See The Brilliant ‘Buck Moon’ Supermoon Rising Around The Globe

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Are you able to see the first full Moon for summer 2022

Rising in the east on Wednesday, July 13, 2022, the full “Buck Moon,” “Thunder Moon” or “Raspberry Moon” was captured by photographers as it appeared on the horizon.

The full Moon rises in the east at sunset (or thereabouts) and sets in west the next morning (or opposite a sunrise). Only on the night when the Moon is full, can you see it on the horizon at dusk.

The “Buck Moon” looked orange as it appeared in the east. That’s because when we see it so low in the sky we’re looking through the thickest part of Earth’s atmosphere.

Rayleigh scattering is the key to understanding the physics. Earth’s atmosphere contains oxygen and nitrogen molecules that absorb some wavelengths of light more effectively than others. When you see the moonrise, orange is the most dominant colour.

The Sun’s short wavelength colors such as blue attract more particles, and so are more frequently absorbed. They scatter easier, which is why blue skies are visible during the day. Colors that have longer wavelengths like orange can pass through the atmosphere more easily.

The “Buck Moon” was also the second-largest “supermoon” of the year after last nth’s “Strawberry Moon.” The Moon’s orbit path around Earth is slightly elliptical, so there’s always a point every month—called perigee—when it’s at its closest to us. This is when it appears about 6% larger that the average.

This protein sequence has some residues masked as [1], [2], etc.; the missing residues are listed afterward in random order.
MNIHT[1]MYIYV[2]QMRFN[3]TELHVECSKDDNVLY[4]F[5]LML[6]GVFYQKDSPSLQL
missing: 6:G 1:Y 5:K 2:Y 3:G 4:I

The “Buck Moon” was at perigee on the same day as it turned full. The full Moon took place at 6:38 UTC. However, it reached its highest point at perigeeAt 9:06 AM UTC, it was 229,993 miles/357.264 kilometers away from Earth.

While a supermoon is technically slightly larger than the moon in the sky it’s difficult for casual observers to notice any changes. A full Moon does appear large when seen from the horizon.

That’s because of the “Moon illusion,” which is when the human brain sees disc of the moon on the horizon during dusk and compares its size to other things it can see, such as trees and buildings.

After all, the apparent diameter of the Moon is only 0.5º and that doesn’t change much during a “supermoon.” The celestial sphere around our planet is 360º, and from any one place on Earth you can see 180º. At 0.5º the full Moon fills just one 72,000th of what you can see.

The next full Moon is the “Sturgeon Moon”—also called the “Fruit Moon” and the “Barley Moon”—which will rise on Thursday/Friday, August 11/12, 2022.

We wish you bright skies and wide-eyed visions.

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